The idle ramblings of a Jack of some trades, Master of none

Unlike the hordes of Hindus, the masses of Muslims, the crush of Christians or the (damn, I'm running out of alliterations) surfeit of Sikhs, the number of that gentle tribe known as Zoroastrians dwindles with every passing day.

This is a culture that is best exemplified by a possibly apocryphal story. Seeking escape from religious intolerance in their native Iran, several Zoroastrians arrive in India. They request a local king to allow them to settle in his demesnes. He replies wordlessly by sending them a cup filled to the brim with milk. They understand that he means that there is no space left to accommodate them. They dissolve sugar in the milk and return the cup to the king. The king understands that they will blend well within his kingdom, and indeed sweeten the lives of everyone. He also realises that these are seriously smart cookies. So he permits them to stay, and stay on they do, maintaining their faith for centuries and providing much more to their adoptive country than they ever took out of it.

In reality, as the Qissa-i-Sanjan documents, the ruler of Gujarat, where the Parsis first arrived, allowed them to settle only if they would explain the tenets of their religion to the ruler; they were also to learn the local language and speak it rather than Persian. They were also required to adopt the dress of the area rather than wear Iranian garb, they were to celebrate their weddings in the evening rather than in the morning, and they were to put aside their weapons and not wear them at any time. Other traditions say that the Zoroastrian pilgrims were never to convert their Hindu or Muslim neighbours... The Parsis kept their promises.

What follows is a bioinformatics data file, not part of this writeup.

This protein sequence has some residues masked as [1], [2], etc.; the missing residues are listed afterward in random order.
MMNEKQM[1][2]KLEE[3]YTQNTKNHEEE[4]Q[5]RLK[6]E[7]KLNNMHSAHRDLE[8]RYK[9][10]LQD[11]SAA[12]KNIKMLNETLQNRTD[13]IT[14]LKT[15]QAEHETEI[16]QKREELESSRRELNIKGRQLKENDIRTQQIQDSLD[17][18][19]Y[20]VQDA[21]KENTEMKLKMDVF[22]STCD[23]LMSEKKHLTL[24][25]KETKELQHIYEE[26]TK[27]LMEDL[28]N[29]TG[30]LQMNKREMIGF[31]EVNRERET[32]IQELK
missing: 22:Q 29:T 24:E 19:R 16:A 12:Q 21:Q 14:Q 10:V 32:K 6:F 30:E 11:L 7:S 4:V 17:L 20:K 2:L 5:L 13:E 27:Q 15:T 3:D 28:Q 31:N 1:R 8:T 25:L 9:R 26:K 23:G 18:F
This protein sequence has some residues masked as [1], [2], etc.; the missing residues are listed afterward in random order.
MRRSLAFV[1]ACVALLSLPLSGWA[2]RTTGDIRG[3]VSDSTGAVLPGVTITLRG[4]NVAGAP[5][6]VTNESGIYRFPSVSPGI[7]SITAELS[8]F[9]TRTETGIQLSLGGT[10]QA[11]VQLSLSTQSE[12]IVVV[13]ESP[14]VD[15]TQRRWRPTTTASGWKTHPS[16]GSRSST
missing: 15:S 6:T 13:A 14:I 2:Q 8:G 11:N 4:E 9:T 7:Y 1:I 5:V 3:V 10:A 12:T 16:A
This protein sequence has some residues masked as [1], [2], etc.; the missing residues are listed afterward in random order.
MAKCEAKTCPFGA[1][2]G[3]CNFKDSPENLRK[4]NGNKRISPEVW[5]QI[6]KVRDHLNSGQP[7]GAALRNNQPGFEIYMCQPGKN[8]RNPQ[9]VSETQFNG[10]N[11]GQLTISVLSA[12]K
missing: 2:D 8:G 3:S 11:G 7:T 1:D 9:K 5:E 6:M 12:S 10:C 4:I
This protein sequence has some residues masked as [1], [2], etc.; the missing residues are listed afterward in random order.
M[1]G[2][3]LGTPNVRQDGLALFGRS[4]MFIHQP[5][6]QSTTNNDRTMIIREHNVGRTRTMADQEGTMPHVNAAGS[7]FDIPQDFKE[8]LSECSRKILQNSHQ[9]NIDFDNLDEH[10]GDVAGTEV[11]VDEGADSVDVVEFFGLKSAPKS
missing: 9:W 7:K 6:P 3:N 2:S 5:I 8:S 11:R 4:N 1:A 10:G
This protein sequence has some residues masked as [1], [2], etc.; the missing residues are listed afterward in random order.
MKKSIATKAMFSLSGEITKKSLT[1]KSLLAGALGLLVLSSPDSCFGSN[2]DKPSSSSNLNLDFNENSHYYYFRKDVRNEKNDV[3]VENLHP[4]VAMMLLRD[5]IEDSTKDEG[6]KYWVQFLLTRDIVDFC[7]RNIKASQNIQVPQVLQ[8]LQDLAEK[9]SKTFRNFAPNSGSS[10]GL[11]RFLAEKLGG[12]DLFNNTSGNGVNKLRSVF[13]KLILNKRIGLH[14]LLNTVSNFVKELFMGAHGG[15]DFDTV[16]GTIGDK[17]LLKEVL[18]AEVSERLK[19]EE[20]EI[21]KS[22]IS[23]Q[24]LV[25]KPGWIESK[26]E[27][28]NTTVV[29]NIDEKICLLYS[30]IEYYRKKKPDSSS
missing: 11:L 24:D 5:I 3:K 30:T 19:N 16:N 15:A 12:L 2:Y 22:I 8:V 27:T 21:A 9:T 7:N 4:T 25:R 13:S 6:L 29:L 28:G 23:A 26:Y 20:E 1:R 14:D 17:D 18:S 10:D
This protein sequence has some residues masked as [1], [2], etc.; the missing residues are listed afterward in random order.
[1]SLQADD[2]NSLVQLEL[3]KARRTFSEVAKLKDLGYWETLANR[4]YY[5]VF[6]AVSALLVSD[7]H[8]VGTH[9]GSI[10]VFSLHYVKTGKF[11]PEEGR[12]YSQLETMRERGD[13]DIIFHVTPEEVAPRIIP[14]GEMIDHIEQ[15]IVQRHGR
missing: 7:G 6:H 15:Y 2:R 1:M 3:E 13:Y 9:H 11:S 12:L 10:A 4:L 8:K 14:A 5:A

Indeed, Zoroastrians in India have been singularly successful. They have done well in journalism, music, the sciences, the armed forces, sports, business, nuclear engineering, and film. There are literary stars among them, and ravishing models. And yet, over time, their numbers have been shrinking.

The chief reason for this is that the faith does not recognise conversion, so if a Parsi marries outside the community, the children are not considered Parsis any longer. As with Orthodox Judaism, this has caused a deep schism, with some reform-minded Zoroastrians willing to countenance conversions into the faith. There are opposing voices.

Another reason is the diaspora. Many Parsis have left India for Australia, the UK, and the USA, where it becomes even more difficult, owing to the smaller communities, to preserve their culture.

There seem to be far too few children being born to Parsis as well. As pointed out in this article, their population is an inverted pyramid, with fully 31% of them being above the age of sixty.

Meanwhile, there are heroic efforts to keep the community together. Ader Gandi runs the Parsi Chronicle, an online compendium of articles about his people. There is an online directory where nearly 50,000 Parsis and Iranis seem to have registered themselves. Finally, a listing here might elicit a response from a Parsi that one has lost touch with.


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